I am seated at a round community table with a view of of the other diners and a lovely terrace. Cool. Good selection of wines by the glass. Great. Serious mozzarella selection.

The pizzas (not “my thing”)  look SO good. I will have to bring more bodies next visit and sample them. In the meantime, my plate of fresh mozzarella and grilled artichokes beckon.

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Mmm. That is exactly what it should be!  Absolutely simple. And perfect. I even figured out Italian bread, Which has always seemed… kinda sad. The good stuff is just basic no-knead bread. No bells or whistles. Just flour and water and yeast and a pinch of salt. When done well, it works. Especially doused in good olive oil. I am a satisfied loner tonight. I really miss my usual company but am pleased that I not only had a delicious dinner, but got through it entirely in Italiano!

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Montreal Winter-Melting (Pot) Moments

Visitors often comment on Montreal’s neighbourhoods. Each one has a different feel.  Some parts of town feel European, others like they could be anywhere. Montreal neighbourhoods are always changing. Areas popular with immigrants transition as groups establish themselves. Blocks that used to be run down slowly morph into cool and hip.

Two recent restaurant meals tell the story better than I can.

H4C, a restaurant in that very zip code is in the heart of Little Burgundy, an area long known as poor, tough, and undesirable. It is now seen as an up and coming, if not even maybe “here and now” young neighbourhood, minutes away from downtown, close to the Lachine Canal and the Atwater Market. The Joe Beef gang began the restaurant gentrification several years ago, and now the wave is continuing west, with solid names like Tuck Shop, Rustique Pie Kitchen, Satay Brothers and thankfully, H4C.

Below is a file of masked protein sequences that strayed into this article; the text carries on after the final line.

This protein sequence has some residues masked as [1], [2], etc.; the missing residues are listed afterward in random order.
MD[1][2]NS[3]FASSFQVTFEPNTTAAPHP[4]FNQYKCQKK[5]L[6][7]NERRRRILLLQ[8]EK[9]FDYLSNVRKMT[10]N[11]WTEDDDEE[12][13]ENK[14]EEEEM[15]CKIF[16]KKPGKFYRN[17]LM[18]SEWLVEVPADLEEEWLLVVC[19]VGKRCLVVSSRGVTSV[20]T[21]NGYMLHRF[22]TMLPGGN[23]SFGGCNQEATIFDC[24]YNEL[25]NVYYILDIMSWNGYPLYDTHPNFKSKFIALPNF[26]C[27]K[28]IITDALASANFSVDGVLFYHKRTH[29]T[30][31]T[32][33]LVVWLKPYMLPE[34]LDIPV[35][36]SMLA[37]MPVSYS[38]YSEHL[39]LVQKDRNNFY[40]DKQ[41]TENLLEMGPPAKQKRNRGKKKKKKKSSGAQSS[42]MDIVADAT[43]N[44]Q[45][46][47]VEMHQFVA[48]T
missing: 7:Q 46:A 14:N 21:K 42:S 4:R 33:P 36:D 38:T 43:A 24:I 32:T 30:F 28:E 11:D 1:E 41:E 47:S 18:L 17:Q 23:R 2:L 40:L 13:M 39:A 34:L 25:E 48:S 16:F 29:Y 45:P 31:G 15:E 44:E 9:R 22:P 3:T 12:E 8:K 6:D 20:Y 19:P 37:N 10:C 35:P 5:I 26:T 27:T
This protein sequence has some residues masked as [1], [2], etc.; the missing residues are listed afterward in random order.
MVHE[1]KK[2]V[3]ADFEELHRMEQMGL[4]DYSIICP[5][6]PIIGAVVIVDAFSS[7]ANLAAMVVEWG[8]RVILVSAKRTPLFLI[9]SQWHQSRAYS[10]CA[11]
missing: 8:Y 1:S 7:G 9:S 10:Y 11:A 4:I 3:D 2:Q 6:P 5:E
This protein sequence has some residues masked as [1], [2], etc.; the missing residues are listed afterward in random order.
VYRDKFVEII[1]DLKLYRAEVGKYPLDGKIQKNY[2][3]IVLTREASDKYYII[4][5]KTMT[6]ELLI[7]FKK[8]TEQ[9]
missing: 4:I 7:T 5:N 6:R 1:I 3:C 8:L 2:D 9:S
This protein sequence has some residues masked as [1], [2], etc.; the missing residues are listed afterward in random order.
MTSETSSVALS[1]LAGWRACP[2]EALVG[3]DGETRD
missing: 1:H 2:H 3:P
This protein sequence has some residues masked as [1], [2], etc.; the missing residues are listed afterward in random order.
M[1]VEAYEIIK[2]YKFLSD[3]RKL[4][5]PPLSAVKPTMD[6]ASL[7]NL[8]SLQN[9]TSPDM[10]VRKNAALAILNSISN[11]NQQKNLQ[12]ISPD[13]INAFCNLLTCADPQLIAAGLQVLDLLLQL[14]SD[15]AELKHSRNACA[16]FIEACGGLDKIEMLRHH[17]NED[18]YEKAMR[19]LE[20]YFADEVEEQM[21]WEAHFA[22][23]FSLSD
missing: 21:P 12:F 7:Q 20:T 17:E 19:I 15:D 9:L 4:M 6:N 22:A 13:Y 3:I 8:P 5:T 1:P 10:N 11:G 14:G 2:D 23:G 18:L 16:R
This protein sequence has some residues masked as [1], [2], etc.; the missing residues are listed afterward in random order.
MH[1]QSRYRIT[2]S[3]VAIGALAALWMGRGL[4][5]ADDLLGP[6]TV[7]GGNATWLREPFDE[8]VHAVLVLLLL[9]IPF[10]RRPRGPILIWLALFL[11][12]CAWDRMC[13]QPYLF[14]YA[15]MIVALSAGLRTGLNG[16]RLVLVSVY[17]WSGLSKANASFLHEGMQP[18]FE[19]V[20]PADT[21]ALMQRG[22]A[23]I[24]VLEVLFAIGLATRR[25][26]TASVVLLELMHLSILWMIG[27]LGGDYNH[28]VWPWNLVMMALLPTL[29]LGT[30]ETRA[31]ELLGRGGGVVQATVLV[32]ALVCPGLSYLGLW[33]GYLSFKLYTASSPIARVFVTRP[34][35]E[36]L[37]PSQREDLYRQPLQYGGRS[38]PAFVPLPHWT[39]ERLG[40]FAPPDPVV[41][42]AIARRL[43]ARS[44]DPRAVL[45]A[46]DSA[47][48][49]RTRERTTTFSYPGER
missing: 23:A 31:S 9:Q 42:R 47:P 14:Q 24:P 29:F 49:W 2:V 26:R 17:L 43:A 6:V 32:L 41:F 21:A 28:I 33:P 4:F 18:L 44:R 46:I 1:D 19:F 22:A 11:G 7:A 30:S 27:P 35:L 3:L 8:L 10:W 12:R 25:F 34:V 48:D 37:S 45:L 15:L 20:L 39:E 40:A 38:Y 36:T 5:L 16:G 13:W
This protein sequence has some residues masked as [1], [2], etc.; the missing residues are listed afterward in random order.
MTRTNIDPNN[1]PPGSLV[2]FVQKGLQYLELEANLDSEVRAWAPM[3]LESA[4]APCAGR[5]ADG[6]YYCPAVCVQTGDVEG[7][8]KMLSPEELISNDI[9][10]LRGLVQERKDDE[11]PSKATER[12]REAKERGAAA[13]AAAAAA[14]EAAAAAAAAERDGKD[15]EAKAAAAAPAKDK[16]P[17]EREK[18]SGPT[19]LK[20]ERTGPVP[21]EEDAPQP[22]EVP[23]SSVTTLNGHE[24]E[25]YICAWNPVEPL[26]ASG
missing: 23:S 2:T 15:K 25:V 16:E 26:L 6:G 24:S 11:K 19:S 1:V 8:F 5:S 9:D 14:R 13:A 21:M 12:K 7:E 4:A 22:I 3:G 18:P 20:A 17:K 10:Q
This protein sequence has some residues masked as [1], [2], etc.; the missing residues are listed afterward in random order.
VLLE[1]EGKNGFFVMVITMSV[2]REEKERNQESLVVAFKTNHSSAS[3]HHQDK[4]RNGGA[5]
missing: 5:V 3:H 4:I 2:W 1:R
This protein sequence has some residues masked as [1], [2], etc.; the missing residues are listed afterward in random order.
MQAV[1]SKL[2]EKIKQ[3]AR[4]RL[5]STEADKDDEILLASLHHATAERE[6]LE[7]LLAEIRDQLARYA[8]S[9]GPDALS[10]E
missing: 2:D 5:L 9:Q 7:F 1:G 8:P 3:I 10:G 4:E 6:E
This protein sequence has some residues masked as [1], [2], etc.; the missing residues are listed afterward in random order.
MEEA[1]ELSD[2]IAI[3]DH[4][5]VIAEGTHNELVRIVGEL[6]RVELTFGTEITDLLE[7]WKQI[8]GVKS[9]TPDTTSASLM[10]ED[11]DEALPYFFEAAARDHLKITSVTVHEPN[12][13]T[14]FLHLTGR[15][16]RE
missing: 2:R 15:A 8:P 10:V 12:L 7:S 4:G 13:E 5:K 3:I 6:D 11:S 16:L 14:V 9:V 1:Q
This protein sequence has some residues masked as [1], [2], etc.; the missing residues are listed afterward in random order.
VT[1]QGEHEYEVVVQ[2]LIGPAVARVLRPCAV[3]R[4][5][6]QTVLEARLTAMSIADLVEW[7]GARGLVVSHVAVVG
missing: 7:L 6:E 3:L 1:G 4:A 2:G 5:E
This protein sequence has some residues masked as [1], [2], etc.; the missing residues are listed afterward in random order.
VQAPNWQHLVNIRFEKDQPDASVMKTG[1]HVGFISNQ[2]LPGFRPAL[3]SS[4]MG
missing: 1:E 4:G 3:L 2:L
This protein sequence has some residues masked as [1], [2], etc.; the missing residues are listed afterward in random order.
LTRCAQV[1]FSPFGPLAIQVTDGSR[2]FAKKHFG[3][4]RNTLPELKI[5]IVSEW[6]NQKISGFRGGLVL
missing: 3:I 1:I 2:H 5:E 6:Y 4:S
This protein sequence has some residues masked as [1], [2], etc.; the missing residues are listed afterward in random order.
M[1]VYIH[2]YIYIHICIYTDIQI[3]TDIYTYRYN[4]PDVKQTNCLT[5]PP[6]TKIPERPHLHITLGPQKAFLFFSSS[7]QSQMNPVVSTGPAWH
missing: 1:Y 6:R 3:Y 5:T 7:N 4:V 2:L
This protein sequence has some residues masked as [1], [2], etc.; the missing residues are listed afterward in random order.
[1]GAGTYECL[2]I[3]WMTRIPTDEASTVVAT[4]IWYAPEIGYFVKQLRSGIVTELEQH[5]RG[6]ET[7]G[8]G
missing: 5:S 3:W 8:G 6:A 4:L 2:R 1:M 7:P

The restaurant’s website told me I would be in for something special. How many restaurants have an “Architecture” tab on their site?  The space is beautiful. An old post office was converted into a perfect dining room. It is open, but not too open. Airy without being cold or severe. Lighting is perfect, which is rare. Service is knowledgeable and reservedly friendly, which seemed to suit the space.  Diners can peek into the super-equipped kitchen, while noise and cooking smells are kept out of the dining room itself. Now, onto the food!

Every plate was beautiful. Every morsel was delicious. While menu descriptions sounded simple, execution proved the level of detail was anything but.

Carmelized liver mousse, huckleberry, pickled onions, toast

Caramelized liver mousse, huckleberry, pickled onions, toast

Braised veal cheek, salsify, black trumpets, brussel sprouts, black garlic

Braised veal cheek, salsify, black trumpets, brussel sprouts, black garlic